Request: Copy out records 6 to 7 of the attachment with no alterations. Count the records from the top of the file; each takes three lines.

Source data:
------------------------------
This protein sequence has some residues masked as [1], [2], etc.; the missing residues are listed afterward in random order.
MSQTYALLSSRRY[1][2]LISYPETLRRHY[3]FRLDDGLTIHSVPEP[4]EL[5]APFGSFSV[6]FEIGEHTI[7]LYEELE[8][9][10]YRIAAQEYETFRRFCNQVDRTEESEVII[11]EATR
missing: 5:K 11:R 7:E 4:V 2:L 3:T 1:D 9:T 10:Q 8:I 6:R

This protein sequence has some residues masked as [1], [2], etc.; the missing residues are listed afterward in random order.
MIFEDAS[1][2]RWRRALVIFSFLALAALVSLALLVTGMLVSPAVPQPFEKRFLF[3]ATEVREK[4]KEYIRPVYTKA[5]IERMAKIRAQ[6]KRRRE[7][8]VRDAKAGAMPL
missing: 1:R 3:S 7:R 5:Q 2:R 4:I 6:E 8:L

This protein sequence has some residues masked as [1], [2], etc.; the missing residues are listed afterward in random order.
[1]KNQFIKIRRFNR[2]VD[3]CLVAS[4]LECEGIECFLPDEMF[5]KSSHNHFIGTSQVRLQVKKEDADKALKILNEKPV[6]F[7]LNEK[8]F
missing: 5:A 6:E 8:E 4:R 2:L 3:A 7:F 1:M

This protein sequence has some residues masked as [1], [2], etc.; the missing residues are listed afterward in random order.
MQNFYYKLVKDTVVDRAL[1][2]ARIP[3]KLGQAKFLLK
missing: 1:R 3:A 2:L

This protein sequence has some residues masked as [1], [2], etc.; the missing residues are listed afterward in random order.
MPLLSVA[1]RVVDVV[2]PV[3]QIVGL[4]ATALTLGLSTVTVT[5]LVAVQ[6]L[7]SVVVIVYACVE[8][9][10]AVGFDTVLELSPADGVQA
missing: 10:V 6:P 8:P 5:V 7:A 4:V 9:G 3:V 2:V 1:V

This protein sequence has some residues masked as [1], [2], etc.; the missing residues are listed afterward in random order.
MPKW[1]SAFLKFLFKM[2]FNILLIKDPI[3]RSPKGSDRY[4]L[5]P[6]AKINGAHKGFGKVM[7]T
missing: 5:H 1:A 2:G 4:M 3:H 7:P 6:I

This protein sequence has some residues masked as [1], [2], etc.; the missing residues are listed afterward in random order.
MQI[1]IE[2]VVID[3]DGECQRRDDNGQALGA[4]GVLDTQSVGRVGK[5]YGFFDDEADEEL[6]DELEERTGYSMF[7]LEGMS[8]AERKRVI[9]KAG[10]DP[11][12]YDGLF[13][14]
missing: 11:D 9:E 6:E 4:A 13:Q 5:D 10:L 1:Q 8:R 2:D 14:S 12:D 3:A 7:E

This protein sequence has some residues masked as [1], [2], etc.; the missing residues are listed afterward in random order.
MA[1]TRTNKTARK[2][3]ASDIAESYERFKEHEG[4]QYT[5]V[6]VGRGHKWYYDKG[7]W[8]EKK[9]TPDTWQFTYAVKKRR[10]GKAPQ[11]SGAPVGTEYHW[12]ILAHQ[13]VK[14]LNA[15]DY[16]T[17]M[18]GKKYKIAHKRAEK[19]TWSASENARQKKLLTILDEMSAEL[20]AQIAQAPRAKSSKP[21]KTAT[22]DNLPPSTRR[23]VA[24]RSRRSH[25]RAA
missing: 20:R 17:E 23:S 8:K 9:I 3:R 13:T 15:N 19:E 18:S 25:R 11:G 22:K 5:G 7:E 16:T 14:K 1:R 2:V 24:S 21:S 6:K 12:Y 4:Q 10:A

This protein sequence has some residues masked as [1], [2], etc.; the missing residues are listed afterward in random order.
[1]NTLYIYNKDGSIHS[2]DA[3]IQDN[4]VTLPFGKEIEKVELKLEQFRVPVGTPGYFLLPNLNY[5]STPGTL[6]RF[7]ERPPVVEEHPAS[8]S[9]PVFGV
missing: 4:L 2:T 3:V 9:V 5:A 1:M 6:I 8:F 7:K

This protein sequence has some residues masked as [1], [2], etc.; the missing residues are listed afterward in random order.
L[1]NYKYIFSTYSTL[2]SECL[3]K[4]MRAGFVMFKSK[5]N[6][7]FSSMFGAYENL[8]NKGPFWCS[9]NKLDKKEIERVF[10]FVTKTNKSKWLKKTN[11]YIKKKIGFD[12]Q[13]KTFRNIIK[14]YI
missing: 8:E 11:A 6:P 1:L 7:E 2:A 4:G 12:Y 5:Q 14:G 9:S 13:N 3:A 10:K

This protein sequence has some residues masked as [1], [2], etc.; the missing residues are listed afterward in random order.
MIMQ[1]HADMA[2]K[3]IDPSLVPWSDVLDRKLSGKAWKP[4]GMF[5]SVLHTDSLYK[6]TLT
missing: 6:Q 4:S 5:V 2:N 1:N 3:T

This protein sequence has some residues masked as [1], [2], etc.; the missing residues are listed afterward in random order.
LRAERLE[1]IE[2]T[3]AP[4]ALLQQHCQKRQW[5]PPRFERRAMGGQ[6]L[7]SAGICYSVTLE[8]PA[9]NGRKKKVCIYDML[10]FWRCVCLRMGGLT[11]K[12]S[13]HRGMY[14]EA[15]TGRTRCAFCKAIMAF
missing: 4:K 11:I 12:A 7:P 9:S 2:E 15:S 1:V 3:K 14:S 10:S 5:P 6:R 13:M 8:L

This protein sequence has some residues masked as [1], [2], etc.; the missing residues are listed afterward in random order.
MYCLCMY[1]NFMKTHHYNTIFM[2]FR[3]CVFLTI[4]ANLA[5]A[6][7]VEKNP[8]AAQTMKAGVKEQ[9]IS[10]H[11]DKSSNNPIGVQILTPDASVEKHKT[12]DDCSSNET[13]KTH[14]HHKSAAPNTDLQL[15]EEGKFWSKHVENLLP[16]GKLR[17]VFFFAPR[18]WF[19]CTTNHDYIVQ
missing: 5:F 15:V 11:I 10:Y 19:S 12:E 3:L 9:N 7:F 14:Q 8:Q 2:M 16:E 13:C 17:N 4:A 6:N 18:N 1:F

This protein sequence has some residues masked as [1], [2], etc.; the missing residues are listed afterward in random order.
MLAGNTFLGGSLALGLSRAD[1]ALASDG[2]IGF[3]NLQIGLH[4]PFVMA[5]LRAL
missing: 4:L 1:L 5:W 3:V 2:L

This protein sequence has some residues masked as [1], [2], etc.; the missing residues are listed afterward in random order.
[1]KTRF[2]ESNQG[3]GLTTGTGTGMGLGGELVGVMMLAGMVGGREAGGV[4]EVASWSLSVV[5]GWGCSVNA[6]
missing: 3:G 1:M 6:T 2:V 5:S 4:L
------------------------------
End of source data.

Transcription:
This protein sequence has some residues masked as [1], [2], etc.; the missing residues are listed afterward in random order.
MPKW[1]SAFLKFLFKM[2]FNILLIKDPI[3]RSPKGSDRY[4]L[5]P[6]AKINGAHKGFGKVM[7]T
missing: 5:H 1:A 2:G 4:M 3:H 7:P 6:I

This protein sequence has some residues masked as [1], [2], etc.; the missing residues are listed afterward in random order.
MQI[1]IE[2]VVID[3]DGECQRRDDNGQALGA[4]GVLDTQSVGRVGK[5]YGFFDDEADEEL[6]DELEERTGYSMF[7]LEGMS[8]AERKRVI[9]KAG[10]DP[11][12]YDGLF[13][14]
missing: 11:D 9:E 6:E 4:A 13:Q 5:D 10:L 1:Q 8:R 2:D 14:S 12:D 3:A 7:E